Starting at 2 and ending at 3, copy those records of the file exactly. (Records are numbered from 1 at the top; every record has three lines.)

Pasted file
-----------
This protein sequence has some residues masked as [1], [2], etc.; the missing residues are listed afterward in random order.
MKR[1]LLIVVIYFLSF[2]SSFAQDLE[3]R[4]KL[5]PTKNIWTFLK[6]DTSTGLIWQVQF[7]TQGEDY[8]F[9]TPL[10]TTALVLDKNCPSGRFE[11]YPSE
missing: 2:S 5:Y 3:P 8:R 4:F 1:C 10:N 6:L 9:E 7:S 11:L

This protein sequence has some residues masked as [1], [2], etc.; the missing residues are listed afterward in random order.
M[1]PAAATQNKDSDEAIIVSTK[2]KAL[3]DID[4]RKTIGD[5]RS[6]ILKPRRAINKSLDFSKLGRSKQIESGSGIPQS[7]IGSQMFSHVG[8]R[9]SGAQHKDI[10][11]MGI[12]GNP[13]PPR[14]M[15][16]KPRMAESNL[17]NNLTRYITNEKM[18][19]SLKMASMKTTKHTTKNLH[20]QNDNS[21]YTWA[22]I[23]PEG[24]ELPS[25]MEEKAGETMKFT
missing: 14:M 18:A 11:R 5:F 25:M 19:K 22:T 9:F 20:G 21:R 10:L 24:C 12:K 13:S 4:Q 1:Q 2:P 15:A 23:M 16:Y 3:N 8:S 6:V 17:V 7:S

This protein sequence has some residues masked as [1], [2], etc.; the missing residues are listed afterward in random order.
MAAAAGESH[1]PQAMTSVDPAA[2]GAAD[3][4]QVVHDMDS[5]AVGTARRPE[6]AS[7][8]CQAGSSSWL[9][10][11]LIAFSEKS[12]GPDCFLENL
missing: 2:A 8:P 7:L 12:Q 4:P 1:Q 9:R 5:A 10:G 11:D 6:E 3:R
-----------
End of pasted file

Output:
This protein sequence has some residues masked as [1], [2], etc.; the missing residues are listed afterward in random order.
M[1]PAAATQNKDSDEAIIVSTK[2]KAL[3]DID[4]RKTIGD[5]RS[6]ILKPRRAINKSLDFSKLGRSKQIESGSGIPQS[7]IGSQMFSHVG[8]R[9]SGAQHKDI[10][11]MGI[12]GNP[13]PPR[14]M[15][16]KPRMAESNL[17]NNLTRYITNEKM[18][19]SLKMASMKTTKHTTKNLH[20]QNDNS[21]YTWA[22]I[23]PEG[24]ELPS[25]MEEKAGETMKFT
missing: 14:M 18:A 11:R 5:F 25:M 19:K 22:T 9:F 20:G 21:R 10:L 24:C 12:K 13:S 4:Q 1:Q 2:P 15:A 23:M 16:Y 3:N 8:S 6:V 17:V 7:S

This protein sequence has some residues masked as [1], [2], etc.; the missing residues are listed afterward in random order.
MAAAAGESH[1]PQAMTSVDPAA[2]GAAD[3][4]QVVHDMDS[5]AVGTARRPE[6]AS[7][8]CQAGSSSWL[9][10][11]LIAFSEKS[12]GPDCFLENL
missing: 2:A 8:P 7:L 12:Q 4:P 1:Q 9:R 5:A 10:G 11:D 6:E 3:R